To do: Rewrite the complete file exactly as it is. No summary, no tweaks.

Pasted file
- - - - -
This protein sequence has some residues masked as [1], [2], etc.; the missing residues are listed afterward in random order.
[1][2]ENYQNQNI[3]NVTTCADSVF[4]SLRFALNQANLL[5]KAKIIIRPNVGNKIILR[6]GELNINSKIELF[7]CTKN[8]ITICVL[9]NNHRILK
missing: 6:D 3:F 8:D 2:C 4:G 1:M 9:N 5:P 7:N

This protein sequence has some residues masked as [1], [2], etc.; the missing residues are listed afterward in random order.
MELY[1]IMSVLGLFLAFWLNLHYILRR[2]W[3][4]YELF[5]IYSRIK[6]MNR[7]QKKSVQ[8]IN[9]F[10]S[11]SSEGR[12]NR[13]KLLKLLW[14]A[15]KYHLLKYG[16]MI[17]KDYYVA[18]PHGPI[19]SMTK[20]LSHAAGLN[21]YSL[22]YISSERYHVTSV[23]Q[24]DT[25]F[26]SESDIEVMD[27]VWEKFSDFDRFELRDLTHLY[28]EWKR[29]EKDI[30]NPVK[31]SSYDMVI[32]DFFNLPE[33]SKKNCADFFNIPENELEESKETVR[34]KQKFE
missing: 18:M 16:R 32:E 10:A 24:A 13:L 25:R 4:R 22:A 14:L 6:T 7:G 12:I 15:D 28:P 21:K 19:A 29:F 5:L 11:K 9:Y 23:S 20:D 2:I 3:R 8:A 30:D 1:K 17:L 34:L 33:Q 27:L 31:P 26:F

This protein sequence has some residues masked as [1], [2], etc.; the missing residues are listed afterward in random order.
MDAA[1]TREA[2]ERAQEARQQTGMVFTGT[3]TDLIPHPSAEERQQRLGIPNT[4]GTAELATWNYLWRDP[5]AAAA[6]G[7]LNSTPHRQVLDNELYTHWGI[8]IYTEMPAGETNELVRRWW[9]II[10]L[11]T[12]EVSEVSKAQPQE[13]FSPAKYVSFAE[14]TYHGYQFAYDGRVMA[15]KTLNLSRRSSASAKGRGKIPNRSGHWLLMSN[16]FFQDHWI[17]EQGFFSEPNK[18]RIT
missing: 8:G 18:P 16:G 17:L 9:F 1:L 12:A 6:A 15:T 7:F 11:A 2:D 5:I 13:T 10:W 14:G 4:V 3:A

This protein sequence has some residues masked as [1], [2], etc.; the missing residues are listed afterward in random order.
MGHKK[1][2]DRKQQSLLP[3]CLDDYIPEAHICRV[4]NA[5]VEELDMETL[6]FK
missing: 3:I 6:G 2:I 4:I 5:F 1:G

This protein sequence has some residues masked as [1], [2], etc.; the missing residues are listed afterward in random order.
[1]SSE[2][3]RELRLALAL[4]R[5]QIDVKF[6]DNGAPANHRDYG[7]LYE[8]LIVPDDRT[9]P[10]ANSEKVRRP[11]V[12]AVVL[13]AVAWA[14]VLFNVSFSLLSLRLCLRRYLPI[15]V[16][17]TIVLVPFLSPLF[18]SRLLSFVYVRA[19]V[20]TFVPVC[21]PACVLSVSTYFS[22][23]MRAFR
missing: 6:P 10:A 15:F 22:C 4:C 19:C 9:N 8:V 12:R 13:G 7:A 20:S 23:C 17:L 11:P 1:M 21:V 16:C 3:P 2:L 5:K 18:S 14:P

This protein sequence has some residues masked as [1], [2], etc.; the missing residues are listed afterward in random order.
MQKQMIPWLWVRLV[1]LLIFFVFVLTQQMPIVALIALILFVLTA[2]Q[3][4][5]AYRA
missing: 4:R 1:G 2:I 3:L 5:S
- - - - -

This protein sequence has some residues masked as [1], [2], etc.; the missing residues are listed afterward in random order.
[1][2]ENYQNQNI[3]NVTTCADSVF[4]SLRFALNQANLL[5]KAKIIIRPNVGNKIILR[6]GELNINSKIELF[7]CTKN[8]ITICVL[9]NNHRILK
missing: 6:D 3:F 8:D 2:C 4:G 1:M 9:N 5:P 7:N

This protein sequence has some residues masked as [1], [2], etc.; the missing residues are listed afterward in random order.
MELY[1]IMSVLGLFLAFWLNLHYILRR[2]W[3][4]YELF[5]IYSRIK[6]MNR[7]QKKSVQ[8]IN[9]F[10]S[11]SSEGR[12]NR[13]KLLKLLW[14]A[15]KYHLLKYG[16]MI[17]KDYYVA[18]PHGPI[19]SMTK[20]LSHAAGLN[21]YSL[22]YISSERYHVTSV[23]Q[24]DT[25]F[26]SESDIEVMD[27]VWEKFSDFDRFELRDLTHLY[28]EWKR[29]EKDI[30]NPVK[31]SSYDMVI[32]DFFNLPE[33]SKKNCADFFNIPENELEESKETVR[34]KQKFE
missing: 18:M 16:R 32:E 10:A 24:A 13:L 25:R 4:R 22:A 14:L 6:T 7:G 12:I 15:D 28:P 21:K 19:A 29:F 5:L 11:K 9:Y 23:S 20:D 2:I 3:R 8:A 30:D 1:K 17:L 34:L 33:Q 27:L 31:P 26:F

This protein sequence has some residues masked as [1], [2], etc.; the missing residues are listed afterward in random order.
MDAA[1]TREA[2]ERAQEARQQTGMVFTGT[3]TDLIPHPSAEERQQRLGIPNT[4]GTAELATWNYLWRDP[5]AAAA[6]G[7]LNSTPHRQVLDNELYTHWGI[8]IYTEMPAGETNELVRRWW[9]II[10]L[11]T[12]EVSEVSKAQPQE[13]FSPAKYVSFAE[14]TYHGYQFAYDGRVMA[15]KTLNLSRRSSASAKGRGKIPNRSGHWLLMSN[16]FFQDHWI[17]EQGFFSEPNK[18]RIT
missing: 8:G 18:P 16:G 17:L 9:F 1:L 12:A 6:A 15:T 7:F 11:A 2:D 5:I 13:T 10:W 14:G 4:V 3:A

This protein sequence has some residues masked as [1], [2], etc.; the missing residues are listed afterward in random order.
MGHKK[1][2]DRKQQSLLP[3]CLDDYIPEAHICRV[4]NA[5]VEELDMETL[6]FK
missing: 3:I 6:G 2:I 4:I 5:F 1:G

This protein sequence has some residues masked as [1], [2], etc.; the missing residues are listed afterward in random order.
[1]SSE[2][3]RELRLALAL[4]R[5]QIDVKF[6]DNGAPANHRDYG[7]LYE[8]LIVPDDRT[9]P[10]ANSEKVRRP[11]V[12]AVVL[13]AVAWA[14]VLFNVSFSLLSLRLCLRRYLPI[15]V[16][17]TIVLVPFLSPLF[18]SRLLSFVYVRA[19]V[20]TFVPVC[21]PACVLSVSTYFS[22][23]MRAFR
missing: 6:P 10:A 15:F 22:C 4:C 19:C 9:N 8:V 12:R 13:G 7:A 20:S 23:C 17:L 11:P 1:M 21:V 16:C 3:P 2:L 5:K 18:S 14:P

This protein sequence has some residues masked as [1], [2], etc.; the missing residues are listed afterward in random order.
MQKQMIPWLWVRLV[1]LLIFFVFVLTQQMPIVALIALILFVLTA[2]Q[3][4][5]AYRA
missing: 4:R 1:G 2:I 3:L 5:S